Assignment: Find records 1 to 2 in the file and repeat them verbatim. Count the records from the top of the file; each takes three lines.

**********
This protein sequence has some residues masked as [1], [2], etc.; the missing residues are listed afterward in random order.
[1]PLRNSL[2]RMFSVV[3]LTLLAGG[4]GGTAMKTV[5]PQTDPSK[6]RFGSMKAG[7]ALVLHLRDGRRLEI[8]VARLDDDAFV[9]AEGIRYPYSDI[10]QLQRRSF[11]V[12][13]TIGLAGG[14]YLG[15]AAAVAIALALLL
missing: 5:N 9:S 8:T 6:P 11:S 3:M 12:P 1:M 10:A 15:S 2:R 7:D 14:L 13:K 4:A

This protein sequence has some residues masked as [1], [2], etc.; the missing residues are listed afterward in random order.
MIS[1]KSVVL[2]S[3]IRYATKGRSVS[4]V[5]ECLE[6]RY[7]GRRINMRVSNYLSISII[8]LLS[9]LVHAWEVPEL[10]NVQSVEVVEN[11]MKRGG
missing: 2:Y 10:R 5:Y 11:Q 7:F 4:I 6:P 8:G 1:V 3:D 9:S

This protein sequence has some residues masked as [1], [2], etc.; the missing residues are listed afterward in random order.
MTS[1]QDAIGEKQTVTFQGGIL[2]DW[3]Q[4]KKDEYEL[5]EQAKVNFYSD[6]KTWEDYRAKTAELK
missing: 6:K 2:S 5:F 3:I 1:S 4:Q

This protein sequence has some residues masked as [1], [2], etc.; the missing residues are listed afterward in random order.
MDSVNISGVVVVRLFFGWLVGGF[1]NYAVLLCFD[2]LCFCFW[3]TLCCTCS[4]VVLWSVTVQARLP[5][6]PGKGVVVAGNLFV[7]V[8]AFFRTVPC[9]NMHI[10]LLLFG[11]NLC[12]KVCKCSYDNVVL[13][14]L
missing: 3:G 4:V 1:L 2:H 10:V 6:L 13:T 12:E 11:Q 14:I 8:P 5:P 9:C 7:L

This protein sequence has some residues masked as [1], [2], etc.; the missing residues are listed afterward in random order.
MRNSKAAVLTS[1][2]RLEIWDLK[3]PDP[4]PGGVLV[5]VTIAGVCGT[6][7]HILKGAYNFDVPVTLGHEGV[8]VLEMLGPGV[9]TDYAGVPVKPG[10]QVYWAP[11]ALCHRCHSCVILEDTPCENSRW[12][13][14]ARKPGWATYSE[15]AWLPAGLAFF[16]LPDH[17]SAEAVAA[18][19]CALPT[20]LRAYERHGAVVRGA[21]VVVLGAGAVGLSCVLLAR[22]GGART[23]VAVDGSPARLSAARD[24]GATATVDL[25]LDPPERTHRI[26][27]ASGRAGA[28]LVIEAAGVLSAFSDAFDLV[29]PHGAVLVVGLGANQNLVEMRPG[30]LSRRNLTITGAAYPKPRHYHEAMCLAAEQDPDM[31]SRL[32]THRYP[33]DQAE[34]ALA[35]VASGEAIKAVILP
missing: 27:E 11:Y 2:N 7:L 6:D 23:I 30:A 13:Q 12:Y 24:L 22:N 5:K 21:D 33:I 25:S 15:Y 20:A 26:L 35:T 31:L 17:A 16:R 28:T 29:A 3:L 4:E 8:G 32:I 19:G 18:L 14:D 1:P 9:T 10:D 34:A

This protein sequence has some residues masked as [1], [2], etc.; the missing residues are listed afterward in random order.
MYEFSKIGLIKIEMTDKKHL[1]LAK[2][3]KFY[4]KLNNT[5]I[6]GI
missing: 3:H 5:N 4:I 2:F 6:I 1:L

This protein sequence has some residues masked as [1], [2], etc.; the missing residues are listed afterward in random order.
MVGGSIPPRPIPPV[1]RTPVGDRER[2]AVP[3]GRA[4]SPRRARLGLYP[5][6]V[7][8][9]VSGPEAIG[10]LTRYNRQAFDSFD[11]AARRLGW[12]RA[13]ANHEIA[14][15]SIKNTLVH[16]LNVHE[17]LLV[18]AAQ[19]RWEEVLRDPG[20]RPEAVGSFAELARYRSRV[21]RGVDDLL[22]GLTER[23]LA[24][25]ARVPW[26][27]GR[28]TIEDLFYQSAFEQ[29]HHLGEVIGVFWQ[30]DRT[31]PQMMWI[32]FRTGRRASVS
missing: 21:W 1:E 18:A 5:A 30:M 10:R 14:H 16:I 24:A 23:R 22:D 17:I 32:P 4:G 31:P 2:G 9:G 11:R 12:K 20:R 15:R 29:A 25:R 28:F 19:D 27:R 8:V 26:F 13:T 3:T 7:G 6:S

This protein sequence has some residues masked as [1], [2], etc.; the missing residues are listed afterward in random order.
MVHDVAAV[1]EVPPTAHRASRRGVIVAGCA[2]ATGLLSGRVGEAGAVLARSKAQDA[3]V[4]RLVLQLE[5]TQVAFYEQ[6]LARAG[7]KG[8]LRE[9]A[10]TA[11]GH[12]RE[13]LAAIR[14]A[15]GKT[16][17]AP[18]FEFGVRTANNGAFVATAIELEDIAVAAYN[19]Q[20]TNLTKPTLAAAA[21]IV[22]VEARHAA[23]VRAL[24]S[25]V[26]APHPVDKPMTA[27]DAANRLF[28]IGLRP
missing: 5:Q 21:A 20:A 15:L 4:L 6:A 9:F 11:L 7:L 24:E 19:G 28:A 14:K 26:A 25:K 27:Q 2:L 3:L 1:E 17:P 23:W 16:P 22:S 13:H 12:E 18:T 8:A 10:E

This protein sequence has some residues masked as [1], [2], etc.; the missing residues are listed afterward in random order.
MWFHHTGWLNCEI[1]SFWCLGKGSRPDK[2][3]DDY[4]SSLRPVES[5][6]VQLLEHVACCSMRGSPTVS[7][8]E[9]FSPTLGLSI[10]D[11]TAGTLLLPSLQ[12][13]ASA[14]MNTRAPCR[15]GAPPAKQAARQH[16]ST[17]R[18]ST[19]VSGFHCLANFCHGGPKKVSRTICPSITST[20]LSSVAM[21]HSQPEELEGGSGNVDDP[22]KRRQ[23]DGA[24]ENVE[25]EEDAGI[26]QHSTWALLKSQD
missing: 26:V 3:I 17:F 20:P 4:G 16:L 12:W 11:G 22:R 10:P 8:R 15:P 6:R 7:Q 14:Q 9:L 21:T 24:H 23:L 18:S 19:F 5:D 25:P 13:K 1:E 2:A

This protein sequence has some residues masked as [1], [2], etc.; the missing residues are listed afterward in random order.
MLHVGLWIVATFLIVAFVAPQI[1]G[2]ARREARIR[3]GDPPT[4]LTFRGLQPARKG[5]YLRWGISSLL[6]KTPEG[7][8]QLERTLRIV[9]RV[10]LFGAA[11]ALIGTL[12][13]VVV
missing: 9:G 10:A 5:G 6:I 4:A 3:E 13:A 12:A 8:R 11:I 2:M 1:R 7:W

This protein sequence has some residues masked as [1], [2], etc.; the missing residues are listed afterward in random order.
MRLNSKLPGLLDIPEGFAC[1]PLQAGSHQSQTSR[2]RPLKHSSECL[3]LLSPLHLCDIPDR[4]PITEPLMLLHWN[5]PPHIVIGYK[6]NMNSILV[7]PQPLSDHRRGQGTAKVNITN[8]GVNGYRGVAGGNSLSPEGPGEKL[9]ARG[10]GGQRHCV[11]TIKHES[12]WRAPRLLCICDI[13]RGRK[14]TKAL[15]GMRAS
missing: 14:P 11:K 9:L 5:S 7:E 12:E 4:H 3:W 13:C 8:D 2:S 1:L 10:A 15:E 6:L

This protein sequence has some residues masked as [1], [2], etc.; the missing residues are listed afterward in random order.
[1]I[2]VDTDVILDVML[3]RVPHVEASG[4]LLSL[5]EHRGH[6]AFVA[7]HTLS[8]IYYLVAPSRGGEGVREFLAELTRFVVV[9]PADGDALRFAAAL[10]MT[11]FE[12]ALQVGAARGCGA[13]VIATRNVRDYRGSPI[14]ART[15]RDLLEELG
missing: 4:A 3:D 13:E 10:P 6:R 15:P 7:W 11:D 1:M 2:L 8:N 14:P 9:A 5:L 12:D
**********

This protein sequence has some residues masked as [1], [2], etc.; the missing residues are listed afterward in random order.
[1]PLRNSL[2]RMFSVV[3]LTLLAGG[4]GGTAMKTV[5]PQTDPSK[6]RFGSMKAG[7]ALVLHLRDGRRLEI[8]VARLDDDAFV[9]AEGIRYPYSDI[10]QLQRRSF[11]V[12][13]TIGLAGG[14]YLG[15]AAAVAIALALLL
missing: 5:N 9:S 8:T 6:P 11:S 3:M 12:P 1:M 10:A 15:S 2:R 7:D 14:L 13:K 4:A

This protein sequence has some residues masked as [1], [2], etc.; the missing residues are listed afterward in random order.
MIS[1]KSVVL[2]S[3]IRYATKGRSVS[4]V[5]ECLE[6]RY[7]GRRINMRVSNYLSISII[8]LLS[9]LVHAWEVPEL[10]NVQSVEVVEN[11]MKRGG
missing: 2:Y 10:R 5:Y 11:Q 7:F 4:I 6:P 8:G 1:V 3:D 9:S